Referring to the modification shown in Fig. 2, the reference numeral 30 indicates a cathode ray tube, fluorescence screen. similar to screen 4 of the `cathode ray tube 3, of a PPI scan, radar apparatus, such as shown in Fig. l, the tube 30 being mounted in a suitable casing 3| and connected to a conventional PPI scan radar receiver, not shown in this modification, suitable conductors as indicated at 32 being provided for connection to the radar set. 'I'he casing 3| is provided with two pairs of off-set brackets 33 and 34, located at opposite sides of the screen, in which are journaled lm spools 35 and 36 for supporting and advancing a continuous picture strip 31 of a terrain to be subsequently flown over, in the manner set forth in the description relating to- Fig. 1.

In this form of the invention the picture strip 31 is disposed in juxtaposed relation to a fluorescent screen 30 of the cathode ray tube 3|, and illumination of the picture strip is due to the brightness or illumination of the fluorescent screen 30 of the cathode ray tube 3| by the radar scanning beam, this illumination providing a somewhat three-dimensional effect on the terrain images recorded on the picture strip 31, es-

8 pecially if they are photographic negative or positive images of vthe terrain.

Crank members I8 and 33 are provided -for rotatlng the two picture strip winding reels 3l, Il. and power means 40, in the form of variable speed electric motor may be provided for rotating the nlm spool I0 to advance the picturestrip 31 across the fluorescent screen 34 at the proper rate to keep the terrain images thereon in proper and concise registration with the similar changing radar images of the terrain, impressed on the iiuorescent screen 30. A suitable reduction gear drive as indicated at 4I, may be provided between the motor l0 and the spool 33 to maintain the ratio of movement of the lm strip relatively slow with respect to the rotation of the armature of the motor 40. If desired, this motor may be connected to a ground speed indicating device. such as shown at 22 in Fig. 1, so that the ratio of rotation of the motor, with respect to the rate of change, or movement of the picture image across any fixed point upon the fluorescent screen, is a function of the true ground speed of the aircraft, when the picture strip image and the cathode ray terrain image are changing at the same speed with respect to aforesaid fixed point on the screen.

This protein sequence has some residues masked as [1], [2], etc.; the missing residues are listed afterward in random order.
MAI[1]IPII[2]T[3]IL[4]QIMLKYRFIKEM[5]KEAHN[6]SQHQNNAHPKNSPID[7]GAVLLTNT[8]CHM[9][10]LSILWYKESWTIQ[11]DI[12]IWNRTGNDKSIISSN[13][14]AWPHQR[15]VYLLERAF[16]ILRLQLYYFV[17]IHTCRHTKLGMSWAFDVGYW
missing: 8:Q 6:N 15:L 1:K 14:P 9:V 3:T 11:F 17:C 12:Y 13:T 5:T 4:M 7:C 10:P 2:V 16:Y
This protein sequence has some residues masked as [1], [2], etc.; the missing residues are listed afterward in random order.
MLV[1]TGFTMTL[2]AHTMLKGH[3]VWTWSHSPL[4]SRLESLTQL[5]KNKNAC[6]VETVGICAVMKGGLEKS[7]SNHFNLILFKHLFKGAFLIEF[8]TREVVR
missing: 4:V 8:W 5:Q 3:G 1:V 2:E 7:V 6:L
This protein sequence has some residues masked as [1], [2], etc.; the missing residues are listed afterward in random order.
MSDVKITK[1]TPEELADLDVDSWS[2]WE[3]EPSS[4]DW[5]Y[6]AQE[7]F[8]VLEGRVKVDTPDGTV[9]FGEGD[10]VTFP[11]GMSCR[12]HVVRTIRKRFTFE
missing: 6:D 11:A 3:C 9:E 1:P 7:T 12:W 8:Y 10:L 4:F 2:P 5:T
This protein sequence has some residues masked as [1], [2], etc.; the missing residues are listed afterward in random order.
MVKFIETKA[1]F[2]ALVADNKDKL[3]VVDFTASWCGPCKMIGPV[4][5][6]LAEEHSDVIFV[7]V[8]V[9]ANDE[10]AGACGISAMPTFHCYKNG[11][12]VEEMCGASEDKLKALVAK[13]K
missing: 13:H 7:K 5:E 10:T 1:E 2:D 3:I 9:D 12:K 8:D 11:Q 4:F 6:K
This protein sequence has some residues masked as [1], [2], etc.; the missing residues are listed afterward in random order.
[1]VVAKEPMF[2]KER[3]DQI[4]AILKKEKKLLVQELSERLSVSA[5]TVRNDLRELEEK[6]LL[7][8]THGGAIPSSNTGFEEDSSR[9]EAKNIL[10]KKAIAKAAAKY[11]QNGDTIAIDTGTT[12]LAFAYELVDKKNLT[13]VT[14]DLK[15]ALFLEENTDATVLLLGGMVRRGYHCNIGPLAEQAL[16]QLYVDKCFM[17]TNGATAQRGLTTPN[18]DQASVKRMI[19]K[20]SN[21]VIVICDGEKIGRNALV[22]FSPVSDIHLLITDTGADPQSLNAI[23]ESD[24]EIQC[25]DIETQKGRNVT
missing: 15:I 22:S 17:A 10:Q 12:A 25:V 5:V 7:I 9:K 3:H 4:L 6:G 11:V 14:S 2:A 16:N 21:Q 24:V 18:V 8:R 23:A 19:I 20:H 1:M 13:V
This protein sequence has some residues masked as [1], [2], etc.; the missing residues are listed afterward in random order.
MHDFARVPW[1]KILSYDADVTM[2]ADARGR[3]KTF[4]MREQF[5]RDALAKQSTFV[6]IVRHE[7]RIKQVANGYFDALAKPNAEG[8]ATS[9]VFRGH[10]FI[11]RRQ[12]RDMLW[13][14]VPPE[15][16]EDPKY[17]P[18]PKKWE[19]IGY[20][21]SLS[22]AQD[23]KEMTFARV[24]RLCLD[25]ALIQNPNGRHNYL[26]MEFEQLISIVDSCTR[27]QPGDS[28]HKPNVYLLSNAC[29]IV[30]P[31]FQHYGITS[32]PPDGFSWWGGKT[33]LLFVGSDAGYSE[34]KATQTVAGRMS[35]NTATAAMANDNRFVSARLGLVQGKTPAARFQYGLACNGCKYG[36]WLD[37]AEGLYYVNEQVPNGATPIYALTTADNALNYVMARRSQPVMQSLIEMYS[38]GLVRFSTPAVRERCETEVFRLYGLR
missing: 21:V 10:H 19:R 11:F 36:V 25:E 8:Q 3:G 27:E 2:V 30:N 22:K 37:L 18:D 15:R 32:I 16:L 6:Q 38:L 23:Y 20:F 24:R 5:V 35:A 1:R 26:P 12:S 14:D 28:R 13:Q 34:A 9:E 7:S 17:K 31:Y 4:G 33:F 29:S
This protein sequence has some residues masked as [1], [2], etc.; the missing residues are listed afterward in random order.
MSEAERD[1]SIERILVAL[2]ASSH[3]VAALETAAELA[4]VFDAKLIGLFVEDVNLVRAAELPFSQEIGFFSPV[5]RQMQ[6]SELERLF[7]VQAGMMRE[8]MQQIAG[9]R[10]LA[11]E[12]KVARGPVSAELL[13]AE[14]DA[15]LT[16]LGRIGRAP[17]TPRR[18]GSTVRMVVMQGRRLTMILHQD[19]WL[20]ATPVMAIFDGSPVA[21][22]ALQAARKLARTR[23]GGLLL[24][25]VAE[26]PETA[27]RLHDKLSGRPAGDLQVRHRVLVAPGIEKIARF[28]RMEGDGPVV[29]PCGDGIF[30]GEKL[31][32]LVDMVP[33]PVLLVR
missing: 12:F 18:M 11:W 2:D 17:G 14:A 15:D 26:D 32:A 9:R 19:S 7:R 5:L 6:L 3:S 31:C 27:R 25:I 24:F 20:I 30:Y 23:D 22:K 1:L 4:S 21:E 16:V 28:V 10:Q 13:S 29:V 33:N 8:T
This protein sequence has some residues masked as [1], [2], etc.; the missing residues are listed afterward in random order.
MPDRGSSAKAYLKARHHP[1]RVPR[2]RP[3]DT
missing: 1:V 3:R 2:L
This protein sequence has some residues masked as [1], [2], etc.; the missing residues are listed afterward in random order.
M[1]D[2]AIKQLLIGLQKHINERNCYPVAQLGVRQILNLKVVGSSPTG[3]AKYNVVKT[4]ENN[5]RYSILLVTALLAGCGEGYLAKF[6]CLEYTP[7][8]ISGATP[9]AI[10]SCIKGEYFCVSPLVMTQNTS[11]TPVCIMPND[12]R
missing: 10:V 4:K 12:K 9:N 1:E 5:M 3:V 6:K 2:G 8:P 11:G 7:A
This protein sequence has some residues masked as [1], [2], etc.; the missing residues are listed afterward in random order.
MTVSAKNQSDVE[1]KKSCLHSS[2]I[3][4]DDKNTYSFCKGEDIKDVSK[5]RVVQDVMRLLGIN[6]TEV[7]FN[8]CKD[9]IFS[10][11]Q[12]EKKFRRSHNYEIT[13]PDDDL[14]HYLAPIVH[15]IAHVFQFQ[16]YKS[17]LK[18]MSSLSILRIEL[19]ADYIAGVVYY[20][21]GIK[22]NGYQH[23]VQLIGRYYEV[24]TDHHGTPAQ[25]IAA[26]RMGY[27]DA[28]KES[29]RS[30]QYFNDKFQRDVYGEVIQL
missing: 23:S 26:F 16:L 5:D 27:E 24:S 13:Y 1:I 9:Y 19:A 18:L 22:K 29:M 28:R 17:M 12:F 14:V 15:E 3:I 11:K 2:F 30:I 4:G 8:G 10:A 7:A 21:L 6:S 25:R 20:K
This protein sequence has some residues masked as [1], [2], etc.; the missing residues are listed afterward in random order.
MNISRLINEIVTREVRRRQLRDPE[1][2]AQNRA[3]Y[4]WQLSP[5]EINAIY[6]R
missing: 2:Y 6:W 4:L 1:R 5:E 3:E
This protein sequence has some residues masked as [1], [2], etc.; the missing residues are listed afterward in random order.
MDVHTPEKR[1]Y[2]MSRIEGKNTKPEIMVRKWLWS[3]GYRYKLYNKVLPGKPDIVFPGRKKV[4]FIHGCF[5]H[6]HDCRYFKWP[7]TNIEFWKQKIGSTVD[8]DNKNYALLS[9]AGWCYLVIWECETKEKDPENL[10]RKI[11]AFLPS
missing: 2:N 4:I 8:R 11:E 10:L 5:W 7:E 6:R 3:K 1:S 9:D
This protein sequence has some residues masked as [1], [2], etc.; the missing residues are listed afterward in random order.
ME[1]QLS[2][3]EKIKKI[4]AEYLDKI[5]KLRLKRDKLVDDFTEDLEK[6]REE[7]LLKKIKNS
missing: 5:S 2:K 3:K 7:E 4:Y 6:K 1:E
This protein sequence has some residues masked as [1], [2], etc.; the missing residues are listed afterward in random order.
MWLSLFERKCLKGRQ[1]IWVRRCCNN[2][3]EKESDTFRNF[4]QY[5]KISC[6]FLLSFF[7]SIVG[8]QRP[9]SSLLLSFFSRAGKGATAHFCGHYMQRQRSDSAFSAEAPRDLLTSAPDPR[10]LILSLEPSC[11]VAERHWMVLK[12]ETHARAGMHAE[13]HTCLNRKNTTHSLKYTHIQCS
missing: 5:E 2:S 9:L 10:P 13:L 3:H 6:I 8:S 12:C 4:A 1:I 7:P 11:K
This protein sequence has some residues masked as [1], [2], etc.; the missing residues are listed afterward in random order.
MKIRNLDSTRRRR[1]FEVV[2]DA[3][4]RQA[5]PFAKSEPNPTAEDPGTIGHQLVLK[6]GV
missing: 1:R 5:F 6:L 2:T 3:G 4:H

In this form of the invention, the images on the picture strip are much larger than those employed in the projection method set forth in connection with Fig. l. and the strip may consist of a pLurality of successively obtained photographs or pictures of the terrain, subsequently joined together to form the continuous picture strip record of the terrain to be later flown over.

Assuming that it is desired to fly over the terrain represented on the picture strip 31 while the terrain recorded thereon is obscured, the cranks 38 and 39 are manipulated to dispose the rst position of the terrain picture image across the radar screen 30. The aircraft is then flown and directed so as to bring the radar scanned fluorescent screen image of the terrain into concise registration with the picture strip image of the terrain, by matching the more prominent outlines of the radar or cathode ray image, such as shore or coast lines with these same outlines on the picture strip image. When the aforesaid outlines are brought into superimposed registra tion, the aircraft will be at the same altitude and position as the aircraft was when the picture strip image was originally obtained, or at an altitude representative of the relative size or scale of the picture strip image.

In order to ily the aircraft across the terrain. it is on'y necessary to advance the picture strip image in phase with the changing radar image, and manipulate the aircraft to keep the radar scanned terrain image in. concise registration with the picture image. Small objects on the picture strip such as buildings, mountains. etc., not shown on the radar image, may be easily located on the picture strip with respect to the position of the aircraft, as observed relative the more prominent objects and outlines that are clearly discernible on the radar screen in superimposed registration with the same outlines and objects on the picture terrain image.